Steve Liskow  

On Writing: Living My Life in Plan B

The upside of getting lots of rejections is that you have lots of material you can rework. If you write, large chunks of you or life become works in progress, sometimes in the sixth draft, often changing in a second after stagnating for months.

My first published story, "Running On Empty," sat on a floppy disc for over two years because I hated my ending. When I finally found a better one, I rewrote the story and sent it out in about two days.

Another story gained nearly 20 rejections before I decided that too many characters appeared in the opening scene so readers had trouble keeping track of them. Trying to cut some of them made things even worse, and the story languished for three years until I heard about a novella contest and tried expanding the early scenes so those characters appeared more gradually.

It worked. When the story grew from 7000 to 16,000 words in three days, I knew the muse was finally taking my calls. "Stranglehold" won the Black Orchid Novella Award from the Wolfe Pack and saw print last summer. Plan B to the Max.

That success also caused me a major headache. I wrote the short story to follow the second novel in a series set in Detroit, but the series never sold. None of the names I gave the PI ever sounded right, so I kept changing them. The first novel-still unsold-has dozens of rejections under at least three titles and currently hibernates on a flash drive. Some day, I want to revise it into a stand alone.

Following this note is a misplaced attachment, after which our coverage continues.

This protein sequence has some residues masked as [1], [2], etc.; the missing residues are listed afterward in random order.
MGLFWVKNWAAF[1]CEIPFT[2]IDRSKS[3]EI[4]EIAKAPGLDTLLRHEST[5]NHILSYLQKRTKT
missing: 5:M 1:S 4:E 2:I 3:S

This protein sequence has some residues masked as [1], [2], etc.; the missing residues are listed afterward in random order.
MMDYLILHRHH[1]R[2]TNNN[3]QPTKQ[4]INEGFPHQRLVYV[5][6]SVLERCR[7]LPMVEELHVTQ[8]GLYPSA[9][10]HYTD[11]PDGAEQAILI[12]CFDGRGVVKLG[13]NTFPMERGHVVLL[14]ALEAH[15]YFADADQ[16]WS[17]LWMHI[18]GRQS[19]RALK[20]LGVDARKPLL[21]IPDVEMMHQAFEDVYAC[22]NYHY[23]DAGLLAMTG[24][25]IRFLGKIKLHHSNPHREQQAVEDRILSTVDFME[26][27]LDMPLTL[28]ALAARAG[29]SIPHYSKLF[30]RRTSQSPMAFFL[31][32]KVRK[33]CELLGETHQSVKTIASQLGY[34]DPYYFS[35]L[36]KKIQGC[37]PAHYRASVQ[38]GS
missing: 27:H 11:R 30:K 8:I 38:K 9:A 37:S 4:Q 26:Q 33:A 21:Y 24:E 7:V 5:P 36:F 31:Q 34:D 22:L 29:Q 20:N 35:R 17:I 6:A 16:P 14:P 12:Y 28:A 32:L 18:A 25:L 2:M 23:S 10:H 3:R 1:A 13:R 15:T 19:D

Why a stand alone? Because another stand alone set in Connecticut got 70 rejections before I retired it. The protagonist was Zach Barnes, and I liked the name well enough to re-cycle it into the novella. When someone told me about a new publisher who wanted mysteries set in Connecticut, I changed the PI's name to Greg Nines (same rhythm as Zachary Barnes so I could do a global edit without having to change anything else) and sent it out again-with a new title.

Imagine my surprise when Who Wrote The Book of Death? found a home. Now imagine my even greater shock when reviewers and readers said they wanted to read more about Greg Nines. It means Zach Barnes-the name I liked-is now stuck in the unpublished limbo of Detroit.

I can't change his name back, so I'm working on Plan C: moving two of those proposed Detroit novels to Connecticut, where one of them actually looks like it will work better anyway.

I'll bet lots of other writers can tell the same story. Rejection doesn't have to mean "no." Sometimes, it just means "not yet," so never throw anything away. Stick it on a flash drive and give it a name you'll recognize next year. Trust me. Somewhere, you have the minor character, the great dialogue exchange, or the description of the crime scene that is perfect for your current WIP. Pull it out and drop it in.

Remember that short story with a new ending? A once loopy love story with a dozen rejections is now knocking on doors as a mystery. Somebody wanted a comic mystery with a particular theme, and this story had everything except a body count. So I killed the girlfriend instead of winning her. Another story had a title that gave away the ending. When I changed the title, it suggested a different ending that I liked even better.

If you're a writer, your whole life is a work in progress. Don't be afraid to keep making it better.


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